The Egyptian Health Policy Reform: Road to Vision 2030

Published Feb 23, 2022

Islam Anan, CEO of Accsight LLC and Lecturer of Health Economics and Policy, Ain Shams University, Cairo, Egypt

In the light of the latest global healthcare changes including the COVID-19 situation, the common budgetary constraints, and the evolution of value and efficiency concepts, it was evident that the Egyptian healthcare system (HCS) needed a different approach to tackle the new challenges faced. As the most populous country in the Middle East and with its fragmented healthcare system, Egypt has been undergoing a great deal of transformation lately.

Egypt vision 2030 for health is to move from fragmented system-centric care to unified patient-centric care reaching ultimately to public-centric care focusing on disease prevention and the general well-being of Egyptians through numerous public health programs.

To reach the public-centric care, the Egyptian HCS is transforming to firstly optimize the current system-centric care before 2024, reaching efficiency through 4 pillars: healthcare governance, organizational restructure, digitization and finally automation. This transformation started by issuing new legislation, forming new bodies, and splitting responsibilities across different specialized authorities, instead of having centralized HCS through the ministry of health and population (MOHP). The Pharmaceutical and Drug Administration file moved from the MOHP to a new authority with equal power, reporting to the prime minister. The Egyptian Drug Authority (EDA) regulates, implements and monitors the quality, efficacy and safety of medical preparations and supplies, as stipulated by the provisions of the law establishing the authority, including but not limited to registration, pricing, promotion, and pharmacovigilance).

Similarly, other functions were split and cut from the MOHP; the health technology assessment (HTA), procurement, supply and warehousing and formed The Egyptian Authority for Unified Procurement, Medical Supply and Management of Medical Technology (UPA) reporting as well to the PM. The file of healthcare facilities quality, accreditation and inspection as well as capacity building was split from the MOHP to form the General Authority for Healthcare Accreditation and Regulations (GAHAR) which is an independent authority under the direct supervision of His Excellency President Abdel Fattah El Sisi.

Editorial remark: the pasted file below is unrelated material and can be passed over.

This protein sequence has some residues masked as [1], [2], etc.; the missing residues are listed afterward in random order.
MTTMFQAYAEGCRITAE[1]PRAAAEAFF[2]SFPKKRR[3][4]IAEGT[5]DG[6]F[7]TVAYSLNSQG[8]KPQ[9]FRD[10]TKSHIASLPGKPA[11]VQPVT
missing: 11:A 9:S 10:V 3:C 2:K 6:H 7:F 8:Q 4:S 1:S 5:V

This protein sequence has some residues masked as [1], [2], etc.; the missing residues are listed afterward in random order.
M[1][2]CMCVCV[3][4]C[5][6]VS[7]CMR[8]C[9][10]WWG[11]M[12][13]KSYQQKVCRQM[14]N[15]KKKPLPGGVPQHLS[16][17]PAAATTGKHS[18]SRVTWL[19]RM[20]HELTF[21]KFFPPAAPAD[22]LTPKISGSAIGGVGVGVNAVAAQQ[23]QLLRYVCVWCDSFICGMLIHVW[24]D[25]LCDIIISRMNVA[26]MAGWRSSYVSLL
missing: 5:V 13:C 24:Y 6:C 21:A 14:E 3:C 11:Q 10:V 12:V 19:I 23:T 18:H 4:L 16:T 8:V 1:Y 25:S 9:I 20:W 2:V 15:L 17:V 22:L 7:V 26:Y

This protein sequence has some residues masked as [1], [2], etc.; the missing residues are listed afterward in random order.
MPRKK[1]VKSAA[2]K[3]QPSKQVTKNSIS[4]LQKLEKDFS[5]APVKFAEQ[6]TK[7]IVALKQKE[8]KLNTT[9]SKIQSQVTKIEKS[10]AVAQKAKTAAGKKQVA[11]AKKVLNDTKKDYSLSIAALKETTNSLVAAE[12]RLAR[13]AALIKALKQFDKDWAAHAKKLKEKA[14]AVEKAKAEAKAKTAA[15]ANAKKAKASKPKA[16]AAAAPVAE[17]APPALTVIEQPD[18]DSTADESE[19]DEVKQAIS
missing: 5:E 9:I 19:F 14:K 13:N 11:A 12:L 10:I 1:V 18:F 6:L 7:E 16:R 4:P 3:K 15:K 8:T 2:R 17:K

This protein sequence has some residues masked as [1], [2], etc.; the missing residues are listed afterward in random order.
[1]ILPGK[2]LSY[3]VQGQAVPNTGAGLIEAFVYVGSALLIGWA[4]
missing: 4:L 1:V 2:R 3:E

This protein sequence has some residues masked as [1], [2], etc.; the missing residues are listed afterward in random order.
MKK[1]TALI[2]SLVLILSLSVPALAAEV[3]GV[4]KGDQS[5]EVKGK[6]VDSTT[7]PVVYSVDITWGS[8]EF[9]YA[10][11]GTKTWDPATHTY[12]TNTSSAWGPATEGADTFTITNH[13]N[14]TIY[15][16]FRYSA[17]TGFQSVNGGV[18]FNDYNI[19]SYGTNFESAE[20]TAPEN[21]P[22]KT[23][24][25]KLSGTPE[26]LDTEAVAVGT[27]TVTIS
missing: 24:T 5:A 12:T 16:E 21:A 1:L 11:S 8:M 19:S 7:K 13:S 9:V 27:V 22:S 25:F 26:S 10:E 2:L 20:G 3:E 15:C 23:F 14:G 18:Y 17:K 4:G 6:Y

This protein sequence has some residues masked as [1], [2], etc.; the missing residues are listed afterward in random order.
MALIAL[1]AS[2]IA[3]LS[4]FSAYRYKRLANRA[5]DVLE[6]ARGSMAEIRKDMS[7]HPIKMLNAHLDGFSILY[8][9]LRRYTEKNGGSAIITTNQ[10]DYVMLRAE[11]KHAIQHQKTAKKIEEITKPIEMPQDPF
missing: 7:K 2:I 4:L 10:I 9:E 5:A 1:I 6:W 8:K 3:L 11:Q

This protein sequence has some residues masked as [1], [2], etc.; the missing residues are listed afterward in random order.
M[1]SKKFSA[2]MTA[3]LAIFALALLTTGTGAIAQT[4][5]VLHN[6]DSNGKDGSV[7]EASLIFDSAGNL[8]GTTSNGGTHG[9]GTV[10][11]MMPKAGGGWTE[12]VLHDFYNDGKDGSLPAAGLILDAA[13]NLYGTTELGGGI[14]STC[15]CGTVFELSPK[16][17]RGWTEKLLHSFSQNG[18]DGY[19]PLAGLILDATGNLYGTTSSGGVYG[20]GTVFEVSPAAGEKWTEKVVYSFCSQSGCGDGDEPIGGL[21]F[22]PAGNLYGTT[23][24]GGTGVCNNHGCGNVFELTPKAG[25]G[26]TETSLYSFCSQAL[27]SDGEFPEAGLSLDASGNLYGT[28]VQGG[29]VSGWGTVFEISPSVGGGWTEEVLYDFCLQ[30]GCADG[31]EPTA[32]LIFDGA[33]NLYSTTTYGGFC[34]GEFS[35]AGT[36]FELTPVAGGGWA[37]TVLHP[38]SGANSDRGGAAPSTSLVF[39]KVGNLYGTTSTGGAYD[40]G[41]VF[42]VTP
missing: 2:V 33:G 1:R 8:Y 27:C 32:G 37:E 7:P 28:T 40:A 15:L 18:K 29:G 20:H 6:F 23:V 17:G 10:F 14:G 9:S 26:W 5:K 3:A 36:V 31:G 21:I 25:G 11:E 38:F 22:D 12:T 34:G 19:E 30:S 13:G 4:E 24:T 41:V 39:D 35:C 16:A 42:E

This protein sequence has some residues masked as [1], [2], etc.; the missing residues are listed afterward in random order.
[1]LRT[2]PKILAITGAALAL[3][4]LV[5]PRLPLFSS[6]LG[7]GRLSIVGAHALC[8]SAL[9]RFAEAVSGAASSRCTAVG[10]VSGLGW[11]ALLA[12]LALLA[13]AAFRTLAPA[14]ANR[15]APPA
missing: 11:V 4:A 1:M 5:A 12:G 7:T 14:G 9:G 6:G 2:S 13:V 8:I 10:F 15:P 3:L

After the formation of these different bodies in 2019-2020, the health service providing and budgetary holding functions inside the MOHP are currently going through a transformation and a new body: the Universal Health Insurance Authority (UHIA) was formed reporting to the MOPH minister and responsible for the budget and purchase of medical technology. The General Authority for Healthcare (GAH) was also formed as the service providing body: both bodies (UHIA and GAH) form the Universal health insurance organization (UHIO) which is the new insurance system to cover all the Egyptian population by 2030, and currently operating in 2 governorates.

The split between budget of health technologies (HT), assessment, procurement, service providing, and quality audit is the first step towards efficient system-centric care without conflicts in decisions, and with more transparency which will lead to the next step to be patient-centric care where there is an integration between Access (making the HT available at dispensing units) and reach (utilizing the accessed HT by patients).

This transition to integration needs 8 steps to ensure that governance and separation of entities will not put more bureaucracy and increase turnaround time (TAT) (Anan. I 2015):

  1. Forming a supreme health council from the members of all the entities with the head of counsel to be elected every 4 years;  
  2. Research and data center: responsible for data generation to assess the health outcome and to make sure data migration from one entity to another is robust and maintained;
  3. Prioritization plan: prioritize coverage plans based on budget and strategic disease burden to make sure money flow and funds are matching the Egyptian HCS needs;
  4. Treatment protocols flowchart: ensuring unified treatment guidelines across different HC bodies;
  5. Unique Patient ID: all insured patients are traceable without double counting;
  6. Health Information System: connecting all HC units for optimum resources utilization along with a robust universal IT system to make sure that all the different bodies can see each other, and no delay in functions / less turnaround time for processing;
  7. Primary Care Physicians (PCP) Development Plan: continuous education programs for optimizing their utilization and freeing time to the over-utilized specialists, and retention of the current PCP since after COVID Egypt is witnessing many resignations and migration request to Europe; and
  8. HTA Unit: to be functioning independently and with a strategic active role - not only advisory but to contribute to the economical strategic planning of the health council.
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